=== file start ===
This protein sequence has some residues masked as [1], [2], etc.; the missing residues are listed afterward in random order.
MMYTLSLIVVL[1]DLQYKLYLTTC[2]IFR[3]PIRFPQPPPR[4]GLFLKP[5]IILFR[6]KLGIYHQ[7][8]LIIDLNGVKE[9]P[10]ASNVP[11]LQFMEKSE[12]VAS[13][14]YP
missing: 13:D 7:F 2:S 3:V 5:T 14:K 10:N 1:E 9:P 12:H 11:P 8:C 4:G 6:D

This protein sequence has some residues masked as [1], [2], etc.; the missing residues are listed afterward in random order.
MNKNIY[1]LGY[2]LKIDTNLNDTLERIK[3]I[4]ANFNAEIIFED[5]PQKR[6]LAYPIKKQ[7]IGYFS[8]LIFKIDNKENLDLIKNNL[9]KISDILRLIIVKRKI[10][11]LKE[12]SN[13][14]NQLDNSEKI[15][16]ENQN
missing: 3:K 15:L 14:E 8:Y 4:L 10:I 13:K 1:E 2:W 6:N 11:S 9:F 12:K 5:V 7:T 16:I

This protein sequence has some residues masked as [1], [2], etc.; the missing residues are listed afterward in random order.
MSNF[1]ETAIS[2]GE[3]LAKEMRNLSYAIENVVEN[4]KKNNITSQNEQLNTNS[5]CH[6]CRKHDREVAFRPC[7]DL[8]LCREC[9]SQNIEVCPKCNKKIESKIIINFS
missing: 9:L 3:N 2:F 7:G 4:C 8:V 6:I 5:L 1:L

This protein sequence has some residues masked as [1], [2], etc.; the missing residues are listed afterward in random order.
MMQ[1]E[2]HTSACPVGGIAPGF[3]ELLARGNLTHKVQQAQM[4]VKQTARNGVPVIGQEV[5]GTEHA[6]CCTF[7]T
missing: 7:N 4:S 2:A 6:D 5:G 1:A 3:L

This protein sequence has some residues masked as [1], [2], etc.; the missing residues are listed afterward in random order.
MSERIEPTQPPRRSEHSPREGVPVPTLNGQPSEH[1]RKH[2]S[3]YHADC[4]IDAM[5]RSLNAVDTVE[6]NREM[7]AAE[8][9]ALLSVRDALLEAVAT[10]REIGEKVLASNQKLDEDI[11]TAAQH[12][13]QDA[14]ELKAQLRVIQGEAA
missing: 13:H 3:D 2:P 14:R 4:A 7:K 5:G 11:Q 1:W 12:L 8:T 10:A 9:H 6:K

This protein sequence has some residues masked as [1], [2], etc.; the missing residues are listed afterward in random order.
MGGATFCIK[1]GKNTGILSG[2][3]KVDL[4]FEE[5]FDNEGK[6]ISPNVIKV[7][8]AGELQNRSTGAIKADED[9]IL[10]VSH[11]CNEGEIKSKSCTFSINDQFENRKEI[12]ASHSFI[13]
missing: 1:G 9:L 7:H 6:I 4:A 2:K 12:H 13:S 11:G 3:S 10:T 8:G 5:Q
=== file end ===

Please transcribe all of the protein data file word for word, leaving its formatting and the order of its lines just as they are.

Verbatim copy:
This protein sequence has some residues masked as [1], [2], etc.; the missing residues are listed afterward in random order.
MMYTLSLIVVL[1]DLQYKLYLTTC[2]IFR[3]PIRFPQPPPR[4]GLFLKP[5]IILFR[6]KLGIYHQ[7][8]LIIDLNGVKE[9]P[10]ASNVP[11]LQFMEKSE[12]VAS[13][14]YP
missing: 13:D 7:F 2:S 3:V 5:T 14:K 10:N 1:E 9:P 12:H 11:P 8:C 4:G 6:D

This protein sequence has some residues masked as [1], [2], etc.; the missing residues are listed afterward in random order.
MNKNIY[1]LGY[2]LKIDTNLNDTLERIK[3]I[4]ANFNAEIIFED[5]PQKR[6]LAYPIKKQ[7]IGYFS[8]LIFKIDNKENLDLIKNNL[9]KISDILRLIIVKRKI[10][11]LKE[12]SN[13][14]NQLDNSEKI[15][16]ENQN
missing: 3:K 15:L 14:E 8:Y 4:L 10:I 13:K 1:E 2:W 6:N 11:S 9:F 12:K 5:V 7:T 16:I

This protein sequence has some residues masked as [1], [2], etc.; the missing residues are listed afterward in random order.
MSNF[1]ETAIS[2]GE[3]LAKEMRNLSYAIENVVEN[4]KKNNITSQNEQLNTNS[5]CH[6]CRKHDREVAFRPC[7]DL[8]LCREC[9]SQNIEVCPKCNKKIESKIIINFS
missing: 9:L 3:N 2:F 7:G 4:C 8:V 6:I 5:L 1:L

This protein sequence has some residues masked as [1], [2], etc.; the missing residues are listed afterward in random order.
MMQ[1]E[2]HTSACPVGGIAPGF[3]ELLARGNLTHKVQQAQM[4]VKQTARNGVPVIGQEV[5]GTEHA[6]CCTF[7]T
missing: 7:N 4:S 2:A 6:D 5:G 1:A 3:L

This protein sequence has some residues masked as [1], [2], etc.; the missing residues are listed afterward in random order.
MSERIEPTQPPRRSEHSPREGVPVPTLNGQPSEH[1]RKH[2]S[3]YHADC[4]IDAM[5]RSLNAVDTVE[6]NREM[7]AAE[8][9]ALLSVRDALLEAVAT[10]REIGEKVLASNQKLDEDI[11]TAAQH[12][13]QDA[14]ELKAQLRVIQGEAA
missing: 13:H 3:D 2:P 14:R 4:A 7:K 5:G 11:Q 1:W 12:L 8:T 10:A 9:H 6:K

This protein sequence has some residues masked as [1], [2], etc.; the missing residues are listed afterward in random order.
MGGATFCIK[1]GKNTGILSG[2][3]KVDL[4]FEE[5]FDNEGK[6]ISPNVIKV[7][8]AGELQNRSTGAIKADED[9]IL[10]VSH[11]CNEGEIKSKSCTFSINDQFENRKEI[12]ASHSFI[13]
missing: 1:G 9:L 7:H 6:I 4:A 2:K 12:H 13:S 11:G 3:S 10:T 8:G 5:Q